Cunningham’s mother, Lisa Wilson, said she wishes she could be getting ready to celebrate her son’s graduation rather than worrying about how much college will cost next year. “We just have no idea what the cost will be. We’re at a place where we’re just relying on faith.” Wilson said. (CNN – April 13).

No College Scholarships Awarded Without FAFSA Data:

Taylor Browne-Fandal received some upsetting news recently. An email from Spelman College explained that it is unable to complete the evaluation of applicants for its highly desirable Bonner Scholar Program “…due to the ongoing delays with the release of accurate FAFSA information by the U.S. Department of Education.” Browne-Fandal applied last winter for the scholarship, which is given to students who demonstrate academic excellence and a commitment to service. The selection process includes an assessment of an applicant’s financial need as determined by the FAFSA. Students who enroll at Spelman, the email said, could apply for the Bonner program again in the future, but no scholarships would be given this fall due to the lack of FAFSA data. This demonstrates that the FAFSA issue has not only delayed Federal financial aid but is also constraining many of the institutional scholarships that colleges award. (The Chronicle of Higher Education – April 17).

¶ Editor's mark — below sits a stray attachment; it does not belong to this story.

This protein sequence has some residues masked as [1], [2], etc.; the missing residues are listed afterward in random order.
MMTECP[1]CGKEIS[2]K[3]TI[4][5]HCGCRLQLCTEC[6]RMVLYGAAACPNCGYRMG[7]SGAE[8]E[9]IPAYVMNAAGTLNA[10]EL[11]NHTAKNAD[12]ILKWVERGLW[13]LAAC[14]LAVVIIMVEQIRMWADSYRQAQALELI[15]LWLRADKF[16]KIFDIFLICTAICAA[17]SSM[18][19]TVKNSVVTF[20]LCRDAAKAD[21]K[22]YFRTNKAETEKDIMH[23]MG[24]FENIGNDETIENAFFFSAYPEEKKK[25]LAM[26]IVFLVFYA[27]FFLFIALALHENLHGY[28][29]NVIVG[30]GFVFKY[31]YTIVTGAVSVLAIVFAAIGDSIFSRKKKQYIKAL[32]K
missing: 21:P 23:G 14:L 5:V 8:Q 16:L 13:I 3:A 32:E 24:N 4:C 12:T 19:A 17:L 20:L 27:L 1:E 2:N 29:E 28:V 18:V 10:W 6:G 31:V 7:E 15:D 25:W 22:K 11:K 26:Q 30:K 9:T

Students Unable to Make Changes to FAFSA:

 Another problem associated with the new FAFSA is that changes have not been allowed after submission. The ED promises that this will soon be fixed, but until it is students will continue to be thwarted in their efforts to make critical changes. About 16% of FAFSA’s needed a correction as of April 9, according to the ED.

Taylor Smith, 24, submitted her FAFSA in January. Two colleges that Smith added to her list after submitting her FAFSA won’t receive her FAFSA information before their enrollment deadlines expire because she can’t add them to her list. To Smith, a community college student, the two colleges have been removed from consideration because she won’t know their net cost of attendance before needing to decide where to enroll. (CNN April 15)